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Festival provides glimpse of a 'de-mystified' Korea

February 3, 2006

Photo of director Grace Lee (right) standing next to Grace Lee Boggs, one of the women she met while filming "The Grace Lee Project"SFSU students, faculty and alumni have organized a film festival that "gives voice to the Korean American experience," scheduled for Feb. 7 - 12 at SFSU and other city locations. The fourth San Francisco Korean American Film Festival -- directed by alum David Park (B.A., '05), with programming directed by Chul Heo, assistant professor of broadcast and electronic communication arts -- will showcase 36 groundbreaking films and videos that illuminate different perspectives of the two Koreas -- North and South.

The festival is put on by Korea Studies in Media Arts (KIMA), a nonprofit comprised of 70 students and alumni from SFSU and other Bay Area colleges, faculty members, and industry professionals.

"Beyond Borders: De-mystifying the Korean Image through the Media Arts" will include stories of identity, heritage, family, history, loss and racism. The festival is the only event in the country to celebrate Korean American media arts, according to Park.

"We hope to portray Koreans as human beings, with an identity and a heritage," Park said. "We want to clear up the misrepresentation in the media of North Korea as being associated only with nuclear reactors and always having ideological differences with South Korea. There is more to North Korea than what the mass media tell you."

The festival will include feature films, short narrative films, documentaries and contemporary Korean films. The roster includes comedy, family drama, horror, police drama and love stories.

Myung-Se Lee's acclaimed martial arts film "Duelist," in its San Francisco premiere, will open the festival at the Presidio Theater in San Francisco. Closing night will feature Je-gyu Kang’s award-winning war film, "TaeGukGi: The Brotherhood of War," also at the Presidio.

The late 1970s film "The Flower Girl," one of North Korea's most treasured films, will screen at the festival, as will films and videos by South Korean, Korean American and British filmmakers. Also showing is "Shiri," Je-Gyu Kang's Korean new-wave film that made Yunjin Kim a South Korean film star before landing her role as Sun on the hit television drama "Lost."

From Feb. 9 to 12, directors, producers, university professors and journalists will participate in open-forum discussions about the democratization of Korea, globalization and contemporary Korean cinema, the film industry, and how the U.S. media portray Korean culture. Forums will be at SF State, Stanford University and the Pickwick Hotel in San Francisco.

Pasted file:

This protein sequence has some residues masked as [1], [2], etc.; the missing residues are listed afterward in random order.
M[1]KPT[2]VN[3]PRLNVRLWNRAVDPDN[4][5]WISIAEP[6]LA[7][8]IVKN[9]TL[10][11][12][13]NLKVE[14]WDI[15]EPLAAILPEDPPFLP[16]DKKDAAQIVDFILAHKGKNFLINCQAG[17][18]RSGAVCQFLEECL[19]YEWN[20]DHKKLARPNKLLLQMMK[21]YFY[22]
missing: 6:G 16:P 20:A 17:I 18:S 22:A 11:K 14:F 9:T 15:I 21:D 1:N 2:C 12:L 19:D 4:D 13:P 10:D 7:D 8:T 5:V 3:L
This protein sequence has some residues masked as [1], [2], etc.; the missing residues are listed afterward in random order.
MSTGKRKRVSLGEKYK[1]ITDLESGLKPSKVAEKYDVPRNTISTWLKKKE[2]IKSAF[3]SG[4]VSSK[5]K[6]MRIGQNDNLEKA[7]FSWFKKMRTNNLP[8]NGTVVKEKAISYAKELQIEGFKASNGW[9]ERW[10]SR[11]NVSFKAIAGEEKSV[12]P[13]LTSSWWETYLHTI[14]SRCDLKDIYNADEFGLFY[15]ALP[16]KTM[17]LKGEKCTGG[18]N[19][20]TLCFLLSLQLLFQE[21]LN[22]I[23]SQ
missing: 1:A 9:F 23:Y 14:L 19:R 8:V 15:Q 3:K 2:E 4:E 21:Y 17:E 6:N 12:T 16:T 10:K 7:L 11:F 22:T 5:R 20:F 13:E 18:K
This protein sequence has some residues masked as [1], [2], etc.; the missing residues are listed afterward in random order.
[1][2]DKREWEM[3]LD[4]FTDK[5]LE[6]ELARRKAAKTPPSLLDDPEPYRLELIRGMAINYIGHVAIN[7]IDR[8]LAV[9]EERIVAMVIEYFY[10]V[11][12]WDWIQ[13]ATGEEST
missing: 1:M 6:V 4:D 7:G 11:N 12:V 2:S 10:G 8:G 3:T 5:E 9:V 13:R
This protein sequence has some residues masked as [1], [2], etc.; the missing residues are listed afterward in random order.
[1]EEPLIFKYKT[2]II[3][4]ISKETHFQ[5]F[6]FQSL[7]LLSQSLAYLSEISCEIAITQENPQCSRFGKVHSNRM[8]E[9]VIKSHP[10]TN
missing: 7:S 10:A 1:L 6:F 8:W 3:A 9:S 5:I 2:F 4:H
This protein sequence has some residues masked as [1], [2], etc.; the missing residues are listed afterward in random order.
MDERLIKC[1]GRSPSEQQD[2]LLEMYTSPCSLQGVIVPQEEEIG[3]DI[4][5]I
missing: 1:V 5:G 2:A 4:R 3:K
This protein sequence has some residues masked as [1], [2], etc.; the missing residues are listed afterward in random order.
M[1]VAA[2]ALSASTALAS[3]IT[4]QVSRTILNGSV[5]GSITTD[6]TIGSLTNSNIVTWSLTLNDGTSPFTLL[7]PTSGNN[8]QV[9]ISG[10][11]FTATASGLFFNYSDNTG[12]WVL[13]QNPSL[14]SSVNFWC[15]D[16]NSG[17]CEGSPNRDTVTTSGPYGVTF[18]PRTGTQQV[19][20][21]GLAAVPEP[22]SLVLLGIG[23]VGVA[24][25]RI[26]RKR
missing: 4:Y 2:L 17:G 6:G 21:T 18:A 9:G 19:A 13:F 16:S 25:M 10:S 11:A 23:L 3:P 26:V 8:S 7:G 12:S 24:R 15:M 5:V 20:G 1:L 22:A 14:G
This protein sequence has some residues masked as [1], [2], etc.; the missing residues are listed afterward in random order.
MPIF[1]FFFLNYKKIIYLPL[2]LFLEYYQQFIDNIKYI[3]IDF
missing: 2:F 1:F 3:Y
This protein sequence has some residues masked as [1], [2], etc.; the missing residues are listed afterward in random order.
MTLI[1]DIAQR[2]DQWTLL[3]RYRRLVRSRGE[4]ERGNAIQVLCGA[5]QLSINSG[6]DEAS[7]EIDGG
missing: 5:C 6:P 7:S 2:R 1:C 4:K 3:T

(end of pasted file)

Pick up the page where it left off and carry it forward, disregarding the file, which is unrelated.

"Some of these films are comical, some are political, and others are humorous and cinematic, in a fantasy type of way. This is a rare chance for audiences to understand Koreans and Korea in a very different way," said Heo, who was born and raised in South Korea.

In her 2005 documentary, "The Grace Lee Project," Korean American director Grace Lee tells a humorous tale of her search for other women who share her name, which she considers the "quintessential Asian girl name." Her journey unveils a diverse group of women -- not all Asian -- who encouraged Lee to look beyond stereotypes.

"This is not a social-issue film, but more of a personal journey or meditation, in a humorous way," Lee said. "Think of it as a new way to look at an identity crisis."

Korean directors, actresses and producers will participate in question and answer sessions after screenings throughout the festival.

Previous festivals attracted more than 3,000 attendees.

All festival screenings and forums are open to the public. For a full schedule, ticket prices, venue locations and more information, visit KIMA's Web site or call the box-office coordinator at (415) 286-8447.

-- Student Writer Gary Moskowitz with Matt Itelson
Photos: Courtesy of Grace Lee


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Last modified February 3, 2006 by University Communications